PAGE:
Payday lenders pushed to improve transparency about the costs of their loans.
Four trade associations, representing over 90% of the payday and short-term loan industry, have announced a series of improvements to their Codes of Practice. The changes follow pressure from the Government, and are aimed at improving borrowers’ understanding of what the loans will cost them.
The trade associations are:
- Finance & Leasing Association
- Consumer Finance Association
- British Cheque & Credit Association
- Consumer Credit Trade Association
Here’s the new commitments that payday lenders will need to abide by:
- Introduce a ‘good practice charter’ explaining how the loan works and what it will cost.
- Inform customers three days before money is withdrawn.
- Increase transparency about loan repayments, so borrowers are not surprised by hidden payments.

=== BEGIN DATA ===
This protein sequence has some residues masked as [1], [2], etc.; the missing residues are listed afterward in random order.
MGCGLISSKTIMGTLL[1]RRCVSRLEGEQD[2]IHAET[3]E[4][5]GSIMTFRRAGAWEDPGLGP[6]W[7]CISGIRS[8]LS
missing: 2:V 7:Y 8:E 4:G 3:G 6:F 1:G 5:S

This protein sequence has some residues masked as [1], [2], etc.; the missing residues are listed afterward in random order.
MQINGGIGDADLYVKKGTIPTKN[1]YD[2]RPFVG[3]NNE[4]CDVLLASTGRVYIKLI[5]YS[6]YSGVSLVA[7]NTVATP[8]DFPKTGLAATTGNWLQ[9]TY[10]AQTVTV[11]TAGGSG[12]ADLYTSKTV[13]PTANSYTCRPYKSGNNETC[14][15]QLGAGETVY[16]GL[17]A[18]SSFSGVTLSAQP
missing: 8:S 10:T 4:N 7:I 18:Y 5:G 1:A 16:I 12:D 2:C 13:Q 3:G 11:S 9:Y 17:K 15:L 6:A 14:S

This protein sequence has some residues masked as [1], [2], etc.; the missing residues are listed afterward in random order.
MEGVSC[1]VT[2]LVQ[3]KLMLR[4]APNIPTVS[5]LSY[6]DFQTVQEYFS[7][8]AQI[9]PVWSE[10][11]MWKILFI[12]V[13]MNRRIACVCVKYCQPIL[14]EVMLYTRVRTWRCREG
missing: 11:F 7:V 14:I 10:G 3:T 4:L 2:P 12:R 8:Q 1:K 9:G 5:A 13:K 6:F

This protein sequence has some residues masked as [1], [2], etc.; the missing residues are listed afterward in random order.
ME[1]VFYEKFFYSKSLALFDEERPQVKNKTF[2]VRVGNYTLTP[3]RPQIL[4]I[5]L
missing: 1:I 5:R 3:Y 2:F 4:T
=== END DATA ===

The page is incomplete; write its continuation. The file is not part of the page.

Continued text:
- Freezing charges and interest for borrowers in difficulty.
- ‘Robust’ credit and affordability tests to ensure loans are suitable.
- Trade Associations will monitor lender activities to ‘root out poor practice in the industry’.
Just the start
Improving transparency about additional costs and making clear just how much the loan will cost are obviously welcome improvements. It’s just a shame that the Government is leaving it up to the trade associations themselves to try to enforce compliance.
However, it is encouraging that the Government wants more.
Norman Lamb, the business minister who announced the changes, said he also wants to see further restrictions on the use of continuous payment authority. He expects further changes to be announced once the Office of Fair Trading (OFT) publishes its report on the market, and is even considering handing the OFT new powers to suspend credit licences with immediate effect.
But is it enough? Do we need to have a cap on the huge interest rates charged by some payday lenders? Let us know your views below.
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